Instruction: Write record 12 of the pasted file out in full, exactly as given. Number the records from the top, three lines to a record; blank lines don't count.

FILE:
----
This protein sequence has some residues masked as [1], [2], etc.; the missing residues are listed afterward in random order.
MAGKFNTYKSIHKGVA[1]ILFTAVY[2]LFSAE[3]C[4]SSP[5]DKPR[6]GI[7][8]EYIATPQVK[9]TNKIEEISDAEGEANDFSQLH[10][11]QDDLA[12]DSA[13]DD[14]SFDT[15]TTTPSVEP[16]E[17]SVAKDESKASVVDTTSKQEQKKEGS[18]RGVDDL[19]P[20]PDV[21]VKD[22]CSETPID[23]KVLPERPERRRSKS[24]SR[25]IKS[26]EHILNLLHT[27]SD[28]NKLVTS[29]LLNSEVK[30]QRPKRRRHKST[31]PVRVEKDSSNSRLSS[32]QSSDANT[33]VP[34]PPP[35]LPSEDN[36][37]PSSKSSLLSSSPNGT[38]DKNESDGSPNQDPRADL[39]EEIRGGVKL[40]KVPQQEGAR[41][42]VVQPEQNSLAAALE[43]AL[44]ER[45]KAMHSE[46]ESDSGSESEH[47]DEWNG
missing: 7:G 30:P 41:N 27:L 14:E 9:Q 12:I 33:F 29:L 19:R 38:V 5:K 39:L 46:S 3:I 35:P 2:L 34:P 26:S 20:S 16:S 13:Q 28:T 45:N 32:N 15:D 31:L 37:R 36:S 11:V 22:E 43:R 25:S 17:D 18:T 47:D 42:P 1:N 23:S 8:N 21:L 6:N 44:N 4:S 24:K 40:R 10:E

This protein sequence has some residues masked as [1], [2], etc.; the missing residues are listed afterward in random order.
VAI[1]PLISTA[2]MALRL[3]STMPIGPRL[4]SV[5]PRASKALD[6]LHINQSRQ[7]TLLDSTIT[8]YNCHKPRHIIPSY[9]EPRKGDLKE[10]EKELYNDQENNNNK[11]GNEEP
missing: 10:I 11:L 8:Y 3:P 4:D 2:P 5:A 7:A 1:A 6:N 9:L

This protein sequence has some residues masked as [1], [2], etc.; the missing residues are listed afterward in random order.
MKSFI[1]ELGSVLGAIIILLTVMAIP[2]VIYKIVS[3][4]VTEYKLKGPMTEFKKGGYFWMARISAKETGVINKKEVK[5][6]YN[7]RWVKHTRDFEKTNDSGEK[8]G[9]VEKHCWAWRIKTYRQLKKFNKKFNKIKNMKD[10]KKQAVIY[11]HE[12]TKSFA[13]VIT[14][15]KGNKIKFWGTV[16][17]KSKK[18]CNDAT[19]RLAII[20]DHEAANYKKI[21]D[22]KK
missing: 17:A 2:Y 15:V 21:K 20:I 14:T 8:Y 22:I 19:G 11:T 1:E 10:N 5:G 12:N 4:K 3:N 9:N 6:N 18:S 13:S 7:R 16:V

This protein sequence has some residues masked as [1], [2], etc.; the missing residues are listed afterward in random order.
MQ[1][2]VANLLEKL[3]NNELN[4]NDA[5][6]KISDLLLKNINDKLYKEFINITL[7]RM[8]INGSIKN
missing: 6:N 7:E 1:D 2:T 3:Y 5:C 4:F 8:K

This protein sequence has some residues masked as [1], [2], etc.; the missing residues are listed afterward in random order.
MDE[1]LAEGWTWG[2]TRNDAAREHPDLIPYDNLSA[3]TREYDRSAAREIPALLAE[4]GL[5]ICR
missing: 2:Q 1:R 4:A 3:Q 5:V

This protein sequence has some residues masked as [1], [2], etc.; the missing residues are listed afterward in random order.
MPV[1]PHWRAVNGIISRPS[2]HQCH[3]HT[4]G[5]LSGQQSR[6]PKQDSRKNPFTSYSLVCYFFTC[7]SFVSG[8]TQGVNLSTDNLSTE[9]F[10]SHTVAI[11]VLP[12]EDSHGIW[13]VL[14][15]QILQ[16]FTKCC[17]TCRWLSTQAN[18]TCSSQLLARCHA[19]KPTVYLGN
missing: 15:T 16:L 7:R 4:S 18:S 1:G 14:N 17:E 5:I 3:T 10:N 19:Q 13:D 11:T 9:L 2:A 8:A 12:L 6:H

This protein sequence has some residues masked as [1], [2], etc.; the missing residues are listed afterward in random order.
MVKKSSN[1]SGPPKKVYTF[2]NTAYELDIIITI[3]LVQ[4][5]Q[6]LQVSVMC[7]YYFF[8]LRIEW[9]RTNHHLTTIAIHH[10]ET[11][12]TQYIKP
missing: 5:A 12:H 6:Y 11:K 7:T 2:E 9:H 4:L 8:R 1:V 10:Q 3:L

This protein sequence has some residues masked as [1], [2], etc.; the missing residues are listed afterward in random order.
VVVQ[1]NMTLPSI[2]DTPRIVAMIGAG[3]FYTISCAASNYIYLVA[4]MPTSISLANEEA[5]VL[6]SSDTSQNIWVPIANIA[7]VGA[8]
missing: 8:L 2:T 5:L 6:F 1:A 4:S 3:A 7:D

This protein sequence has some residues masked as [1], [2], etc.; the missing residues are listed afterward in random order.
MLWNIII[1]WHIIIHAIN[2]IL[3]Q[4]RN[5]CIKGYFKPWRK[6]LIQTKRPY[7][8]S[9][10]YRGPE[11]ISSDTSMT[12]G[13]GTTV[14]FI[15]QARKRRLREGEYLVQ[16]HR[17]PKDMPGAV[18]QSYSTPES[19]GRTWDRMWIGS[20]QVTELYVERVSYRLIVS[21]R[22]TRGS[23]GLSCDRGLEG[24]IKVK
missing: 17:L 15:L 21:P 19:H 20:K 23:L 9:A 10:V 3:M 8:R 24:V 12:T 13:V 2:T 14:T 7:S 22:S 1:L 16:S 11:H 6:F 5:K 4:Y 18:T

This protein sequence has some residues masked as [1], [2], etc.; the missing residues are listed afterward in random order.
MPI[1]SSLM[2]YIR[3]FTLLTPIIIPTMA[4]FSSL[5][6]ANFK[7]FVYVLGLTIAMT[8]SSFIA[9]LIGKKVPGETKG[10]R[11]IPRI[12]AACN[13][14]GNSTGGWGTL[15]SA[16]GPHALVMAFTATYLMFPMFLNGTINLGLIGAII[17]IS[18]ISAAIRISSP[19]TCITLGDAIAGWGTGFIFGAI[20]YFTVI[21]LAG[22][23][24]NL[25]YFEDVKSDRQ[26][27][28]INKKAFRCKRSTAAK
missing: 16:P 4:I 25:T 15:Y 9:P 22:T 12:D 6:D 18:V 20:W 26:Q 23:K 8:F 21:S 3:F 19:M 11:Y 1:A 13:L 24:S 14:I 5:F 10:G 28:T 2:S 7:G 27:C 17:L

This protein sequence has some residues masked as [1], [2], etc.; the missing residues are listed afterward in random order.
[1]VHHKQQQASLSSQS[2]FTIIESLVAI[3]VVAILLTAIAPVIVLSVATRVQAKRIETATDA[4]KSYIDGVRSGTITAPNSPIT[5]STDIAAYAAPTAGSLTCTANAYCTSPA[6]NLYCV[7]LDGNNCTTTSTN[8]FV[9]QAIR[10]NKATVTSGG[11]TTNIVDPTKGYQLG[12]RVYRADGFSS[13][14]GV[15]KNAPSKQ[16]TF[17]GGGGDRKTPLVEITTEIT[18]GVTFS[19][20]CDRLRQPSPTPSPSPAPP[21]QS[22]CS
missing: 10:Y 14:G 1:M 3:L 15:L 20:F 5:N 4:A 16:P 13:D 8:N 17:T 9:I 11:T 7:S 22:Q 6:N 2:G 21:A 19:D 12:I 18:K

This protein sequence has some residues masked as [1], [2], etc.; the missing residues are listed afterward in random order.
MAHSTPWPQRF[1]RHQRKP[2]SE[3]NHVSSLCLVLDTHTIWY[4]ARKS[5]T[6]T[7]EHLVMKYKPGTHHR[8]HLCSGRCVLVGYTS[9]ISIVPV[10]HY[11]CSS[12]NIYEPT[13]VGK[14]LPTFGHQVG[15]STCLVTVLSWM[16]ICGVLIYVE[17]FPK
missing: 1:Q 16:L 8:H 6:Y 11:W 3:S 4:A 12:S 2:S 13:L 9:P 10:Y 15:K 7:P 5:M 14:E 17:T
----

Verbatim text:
This protein sequence has some residues masked as [1], [2], etc.; the missing residues are listed afterward in random order.
MAHSTPWPQRF[1]RHQRKP[2]SE[3]NHVSSLCLVLDTHTIWY[4]ARKS[5]T[6]T[7]EHLVMKYKPGTHHR[8]HLCSGRCVLVGYTS[9]ISIVPV[10]HY[11]CSS[12]NIYEPT[13]VGK[14]LPTFGHQVG[15]STCLVTVLSWM[16]ICGVLIYVE[17]FPK
missing: 1:Q 16:L 8:H 6:Y 11:W 3:S 4:A 12:S 2:S 13:L 9:P 10:Y 15:K 7:P 5:M 14:E 17:T